(7)  OJ C 138, 5.6.2008, p. 30, and EEA Supplement No 31, 5.6.2008, p. 1.

(8)  See for further details on the exchange of correspondence the Authority’s Decision No 717/07/COL published on the Authority’s website: http://www.eftasurv.int/fieldsofwork/fieldstateaid/stateaidregistry/sadecnor07/717_07_col.pdf

(9)  See footnote 7.

(10)  Events No 484855 (Comments by the Norwegian Football Association, dated 4 July 2008), No 485026 (Comments by law firm Arntzen de Besche on behalf of Bryne fotballklubb, dated 8 July 2008) and No 485461(Comments by law firm Selmer on behalf of Vålerenga football, dated 8 July 2008).

(11)  Hereinafter referred to as ‘the Grunnsteinen Agreement’.

(12)  Norway’s reply to the Authority’s first request for information (Event No 427879), reply to question 1(e).

(13)  Norway’s reply to the Authority’s first request for information (Event No 427879), Question 1(e).

(14)  Norway’s reply to the Authority’s first request for information (Event No 427879, Annex 1).

(15)  Norway’s reply to the Authority’s first request for information (Event No 427879, Annex 2). In Norway’s reply, it is claimed that the value assessment concerned title numbers 1/301 and 1/630. However, this is not reflected in the actual assessment, neither does the number of square metres stated therein indicate that both properties have been taken into account.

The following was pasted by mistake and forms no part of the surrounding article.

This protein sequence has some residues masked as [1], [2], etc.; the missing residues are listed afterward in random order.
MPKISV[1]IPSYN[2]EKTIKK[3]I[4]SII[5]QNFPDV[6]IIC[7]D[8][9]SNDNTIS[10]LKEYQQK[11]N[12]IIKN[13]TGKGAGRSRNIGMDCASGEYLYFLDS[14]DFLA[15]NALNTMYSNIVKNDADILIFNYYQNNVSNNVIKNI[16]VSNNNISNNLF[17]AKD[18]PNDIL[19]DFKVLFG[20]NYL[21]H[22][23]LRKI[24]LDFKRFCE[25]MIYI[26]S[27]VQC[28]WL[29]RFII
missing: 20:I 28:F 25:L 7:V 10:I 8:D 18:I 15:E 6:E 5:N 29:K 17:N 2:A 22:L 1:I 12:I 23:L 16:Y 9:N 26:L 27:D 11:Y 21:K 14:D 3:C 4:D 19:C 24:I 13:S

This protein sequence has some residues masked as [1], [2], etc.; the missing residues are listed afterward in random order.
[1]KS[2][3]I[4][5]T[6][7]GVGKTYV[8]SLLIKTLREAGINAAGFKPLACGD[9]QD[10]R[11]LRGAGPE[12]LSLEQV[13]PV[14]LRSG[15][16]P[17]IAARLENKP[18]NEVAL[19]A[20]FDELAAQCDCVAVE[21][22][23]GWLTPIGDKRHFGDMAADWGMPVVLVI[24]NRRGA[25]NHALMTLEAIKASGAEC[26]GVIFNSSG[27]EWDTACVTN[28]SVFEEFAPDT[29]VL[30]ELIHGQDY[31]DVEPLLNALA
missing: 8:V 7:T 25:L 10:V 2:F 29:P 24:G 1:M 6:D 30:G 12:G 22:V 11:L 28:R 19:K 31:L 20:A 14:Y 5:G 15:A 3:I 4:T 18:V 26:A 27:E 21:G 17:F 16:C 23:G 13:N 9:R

(16)  Norway’s reply to the Authority’s first request for information (Event No 427879, Annex 5).

(17)  This appears to be based on a value of NOK 600 per square metre plus the value of a building on title number 1/301. The Authority has not been presented with a valuation of the building.

(18)  This is based on the Municipality’s original cost estimate of NOK 125 000, set out in the background papers for the deliberations in the municipal council (Event No 413558, pp. 16-17). The estimate by Skanska appears to have been obtained at a later stage.

(19)  Norway’s comments to the Authority’s opening decision, Event No 466024, Annex 3.

(20)  In Norwegian: ‘Tomtebelastningsmetoden’.

(21)  Event No 413558, p. 19 et sec.

(22)  Norway’s comments to the Authority’s opening decision, Event No 466024, footnote 9.

(23)  Norway’s comments to the Authority’s opening decision, Event No 466024, Annexes 8 and 9.

(24)  Event No 413558, pp. 16-17.

(25)  See Event No 413558 (original complaint), repeated in Aksjonsgruppa’s comments to Norway’s reply, Event No 477440.

(26)  Norway’s reply to the Authority’s first request for information (Event No 427879, Annexes 13 to 17).

(27)  Hereinafter referred to as ‘the Bryne agreement’.

(28)  Event No 413558, p. 29, and Norway’s reply to the Authority’s first request for information (Event No 427879, Annex 29). From the background papers from the sale, it appears that the municipality had, in turn, bought the land from the football club for NOK 1 million in 1996. The Authority has no further information on this sale.

(29)  The ground lease agreements provided by Norway, Annexes 18 and 19 to Norway’s reply to the Authority’s first request for information (Event No 427879).

(30)  See Annex 24 to Norway’s reply to the Authority’s first request for information (Event No 427879).